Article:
The long-term solutions, the ones that are sustainable, the ones that reach beyond the immediate problems that people face, take developing a trusting relationship and a relationship where you are listening as much as you're talking. Which is very hard for all of us to do.
Golden: We work with corporations, and we work to drive forward systemic solutions. I know the philosophy of Purpose Built focuses on neighborhoods, and corporations are almost structured in the exact opposite way; they're spread out and have a presence that is dropped in. What can corporations be doing to help move along systemic challenges, given they’re stretched across so many different neighborhoods?
Franklin: Every single one of our network members has deep relations with the business sector, the not-for-profit sector and the public sector. It's often corporate leadership, in addition to foundation leadership, that steps up to actually tackle some of these problems.
I can't think of a single network member that doesn't have some strong corporate leadership. We would say it is essential. We would say this is a public-private partnership in a lot of ways.
I mean, in my 40 years of public experience, the reason neighborhoods lack investment has little or nothing to do with the residents. It has to do with the external sectors and factors. When you bring them all together, they generally want the same thing. They want a healthy neighborhood. Businesses want employees who are safe, who can perform at their highest level, and residents want the best job opportunities and business opportunities they can find.
So there's no lack of alignment in terms of objectives. Historically the lack of alignment has been around the resources and the collaboration.
Golden: One thing that has come up with coronavirus is how centralized supply chains create different kinds of risks, and it has raised questions about community resilience. What doesn't it mean for these communities to be resilient?
Franklin: Resilience requires several factors.
One of them is persistence. What you'll find in every one of these neighborhoods is persistence. People who work hard, who earn little, who have few opportunities and not much external assistance. If they are anything, they are hopeful, they are resilient and they are determined.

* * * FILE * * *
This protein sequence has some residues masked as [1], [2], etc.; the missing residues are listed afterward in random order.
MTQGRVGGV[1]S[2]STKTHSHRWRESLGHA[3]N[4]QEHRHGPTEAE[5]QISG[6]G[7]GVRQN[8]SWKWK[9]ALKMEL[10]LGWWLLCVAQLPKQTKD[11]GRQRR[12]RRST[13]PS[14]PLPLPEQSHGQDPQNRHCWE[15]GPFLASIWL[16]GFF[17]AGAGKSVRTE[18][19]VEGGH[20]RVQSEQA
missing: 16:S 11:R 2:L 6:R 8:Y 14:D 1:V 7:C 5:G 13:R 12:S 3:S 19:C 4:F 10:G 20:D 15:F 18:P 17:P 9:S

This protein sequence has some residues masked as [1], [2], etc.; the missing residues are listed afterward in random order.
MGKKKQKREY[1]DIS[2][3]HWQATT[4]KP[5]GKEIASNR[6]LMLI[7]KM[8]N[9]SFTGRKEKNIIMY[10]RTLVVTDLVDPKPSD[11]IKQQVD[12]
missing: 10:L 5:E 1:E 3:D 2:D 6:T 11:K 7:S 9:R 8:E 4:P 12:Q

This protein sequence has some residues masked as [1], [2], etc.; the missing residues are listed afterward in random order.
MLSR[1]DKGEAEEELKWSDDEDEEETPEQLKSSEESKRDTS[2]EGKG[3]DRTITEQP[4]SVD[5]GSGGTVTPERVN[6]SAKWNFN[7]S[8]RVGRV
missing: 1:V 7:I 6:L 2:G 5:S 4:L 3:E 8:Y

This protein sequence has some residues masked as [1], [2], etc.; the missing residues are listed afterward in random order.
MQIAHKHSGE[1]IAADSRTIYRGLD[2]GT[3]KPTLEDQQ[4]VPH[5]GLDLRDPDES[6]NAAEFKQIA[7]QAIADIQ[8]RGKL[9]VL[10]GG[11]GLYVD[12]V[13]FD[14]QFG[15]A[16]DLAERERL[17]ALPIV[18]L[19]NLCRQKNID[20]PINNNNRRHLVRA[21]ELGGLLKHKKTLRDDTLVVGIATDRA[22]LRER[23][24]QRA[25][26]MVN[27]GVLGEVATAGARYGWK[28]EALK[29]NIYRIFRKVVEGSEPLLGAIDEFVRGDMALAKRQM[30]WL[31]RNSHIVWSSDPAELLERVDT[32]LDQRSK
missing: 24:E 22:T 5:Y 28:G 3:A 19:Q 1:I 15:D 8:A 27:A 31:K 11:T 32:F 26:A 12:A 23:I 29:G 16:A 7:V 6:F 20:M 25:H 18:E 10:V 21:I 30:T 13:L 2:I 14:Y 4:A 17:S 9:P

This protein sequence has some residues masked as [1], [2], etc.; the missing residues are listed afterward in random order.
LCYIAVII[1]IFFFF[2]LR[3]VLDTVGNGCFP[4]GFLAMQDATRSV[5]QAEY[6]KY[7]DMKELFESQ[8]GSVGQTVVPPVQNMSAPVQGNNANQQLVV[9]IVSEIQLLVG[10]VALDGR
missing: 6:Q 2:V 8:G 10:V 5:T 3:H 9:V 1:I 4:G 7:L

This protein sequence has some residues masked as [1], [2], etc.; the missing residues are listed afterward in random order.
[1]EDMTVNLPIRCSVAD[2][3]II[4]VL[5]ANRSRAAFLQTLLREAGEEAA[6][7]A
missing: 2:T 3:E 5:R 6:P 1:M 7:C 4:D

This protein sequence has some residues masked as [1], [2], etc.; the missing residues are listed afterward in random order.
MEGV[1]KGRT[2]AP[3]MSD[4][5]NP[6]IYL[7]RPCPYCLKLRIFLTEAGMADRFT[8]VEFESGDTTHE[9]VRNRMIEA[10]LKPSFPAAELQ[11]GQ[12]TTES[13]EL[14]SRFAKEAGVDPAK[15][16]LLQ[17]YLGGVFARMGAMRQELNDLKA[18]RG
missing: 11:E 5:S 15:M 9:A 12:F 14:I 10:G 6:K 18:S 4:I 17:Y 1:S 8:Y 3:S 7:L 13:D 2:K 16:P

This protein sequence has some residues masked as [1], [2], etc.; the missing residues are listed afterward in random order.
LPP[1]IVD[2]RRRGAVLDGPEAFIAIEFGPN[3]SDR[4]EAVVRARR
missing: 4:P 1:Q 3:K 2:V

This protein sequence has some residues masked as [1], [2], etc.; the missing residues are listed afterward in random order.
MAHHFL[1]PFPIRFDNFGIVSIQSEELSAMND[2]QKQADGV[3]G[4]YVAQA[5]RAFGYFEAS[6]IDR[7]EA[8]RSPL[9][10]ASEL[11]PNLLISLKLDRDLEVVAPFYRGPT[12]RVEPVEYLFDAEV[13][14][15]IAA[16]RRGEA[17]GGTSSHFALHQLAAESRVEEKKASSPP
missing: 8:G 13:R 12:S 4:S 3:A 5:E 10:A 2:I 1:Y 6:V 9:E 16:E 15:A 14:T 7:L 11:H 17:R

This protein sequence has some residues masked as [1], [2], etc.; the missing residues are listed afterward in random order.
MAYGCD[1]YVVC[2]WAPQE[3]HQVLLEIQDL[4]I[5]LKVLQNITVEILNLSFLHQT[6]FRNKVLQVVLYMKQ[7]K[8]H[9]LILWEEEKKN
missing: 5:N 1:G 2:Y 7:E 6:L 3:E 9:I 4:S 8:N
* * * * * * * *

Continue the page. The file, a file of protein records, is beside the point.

We have found, in a couple of our network members, a real focus on small and micro business. Both in Birmingham and in Atlanta, there's been a focus on micro and small business, and they’ve teamed with university or college or training programs.
I can't think of a single network member that doesn't have some strong corporate leadership. We would say it is essential.
We've all been tested. Every community has been tested with the pandemic. Even if you did not want for resources, you're tested because your whole way of life has shifted and changed. So developing strategies and techniques to reinforce resilience of families, of neighborhoods, of children, of cities, those are the skills that we're all going to need. The good news is that with our network members, there is a quarterback, which we define as a cross-section of people who are dedicated to the well-being and long-term health of that neighborhood. The pandemic has really stretched everyone.
Golden: A big drive for us is around finding solutions to climate change. I know that a lot of your work is so locally based. I'm curious about your view of how focusing on the local works to address the larger pervasive issues we face, like climate change.
Franklin: Well if you ask a former mayor, all good things happen locally.
Mayors and cities and counties are closest to the people. If you're trying to make a social change, a behavioral change, a directional change, it requires leadership that people will follow. Who will they follow? In many towns and cities across America, people follow local leaders. They follow their council member, their alderman, their county commissioner. They know them, they follow them because they have relationships with them.
To a large extent, if you do not include the local component of addressing the issues of cultural change, you're just making your work harder. I'm not for a moment suggesting that the global initiatives are not important. But equally important are the local initiatives.
In almost every organization I'm a part of, I urge them to make connections with the organizations of locally elected officials. That is the way you scale, and that is the way you can actually implement innovation and not just talk about it.